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Find Out The Best Way To Save Leftover Pumpkin Seeds For Next Season

Find Out The Best Way To Save Leftover Pumpkin Seeds For Next Season

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Don’t toss those leftover pumpkin seeds! 

If you are a fan of homegrown pumpkins, you can save and store your pumpkin seeds for planting next year. The perfect time to do this is right after Halloween – just look inside your jack-o-lantern and you’ll notice numerous seeds inside! 

You can easily save those and plant them next season. But you can also choose specific varieties that are more suitable for growing in your area. It’s important to provide your new pumpkins with the best growing conditions. 

Therefore, we will share some tips on how to save leftover pumpkin seeds, and also how to plant them properly next year. Let’s get started! 

Harvest Seeds Adequately

Don’t worry, it’s super easy to harvest pumpkin seeds. Start by carving and hollowing out the pumpkin – take out the seeds and place them in a bowl. After removing the seeds, thoroughly wash them in a colander with cool water to remove all traces of pulp. 

You can save as many seeds as you like for planting, but keep in mind that the largest seeds in the pile will often sprout and grow the fastest. You can use the rest for compost, to feed birds, or you can roast them and eat them as snacks!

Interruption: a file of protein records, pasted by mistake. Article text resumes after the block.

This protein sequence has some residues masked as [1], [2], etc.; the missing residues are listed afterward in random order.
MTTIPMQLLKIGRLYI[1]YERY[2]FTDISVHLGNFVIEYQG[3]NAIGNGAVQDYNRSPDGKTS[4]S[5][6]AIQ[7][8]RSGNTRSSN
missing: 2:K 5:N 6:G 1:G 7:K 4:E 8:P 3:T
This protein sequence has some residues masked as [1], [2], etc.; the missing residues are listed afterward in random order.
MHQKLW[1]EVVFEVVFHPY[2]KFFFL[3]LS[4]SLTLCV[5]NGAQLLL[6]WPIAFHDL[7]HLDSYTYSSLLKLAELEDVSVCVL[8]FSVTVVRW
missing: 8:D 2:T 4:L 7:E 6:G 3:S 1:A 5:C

After washing, spread the cleaned seeds out in a layer on a level baking sheet covered with wax paper. Leave them overnight so that they can dry properly. Then, you should put them on a paper towel so that it can absorb any moisture left. 

It’s best to put the sheet in a cool, dry place for a month so that the seeds don’t get mold or mildew. Check to see if there are any damaged or moldy seeds left – if so, get rid of them. Put the rest of the seeds in a paper envelope until you need them for planting. 

You can also keep them in a plastic container in the refrigerator; if you do this, make sure to cut holes in the top of the container to prevent condensation. 

Also read: How Many Pumpkins Per Plant? Read On To Find Out The Answer

Plant Them Next Year

Once the spring arrives, it is time to plant those seeds! 

Wait until the soil temperature is about 70 degrees Fahrenheit and make sure that the danger of frost has passed. If you live in a region with a longer winter season, you can start the pumpkin seeds indoors – simply plant the seeds in small peat pots (2-3 per pot).

Then, figure out which the strongest seedling is and plant it in the ground once it’s warm enough. Grow your pumpkins in fertile, well-draining soil with pH levels between 6.5. To 6.8. 

You can even cover them with row covers for the first few weeks of growth to protect them from pests and other critters. Make sure to uncover them in early summer so that bees and other pollinators can reach them. 

Consider adding some pumpkin companion plants like lavender or nasturtiums that will boost your pumpkins’ growth and attract pollinators. 

Your pumpkins will be ready for harvesting in the fall. A deep orange shade and firm skin are signs of mature pumpkin (although color might vary based on the type of pumpkin you are growing). 

Here’s what to expect during different pumpkin growing stages.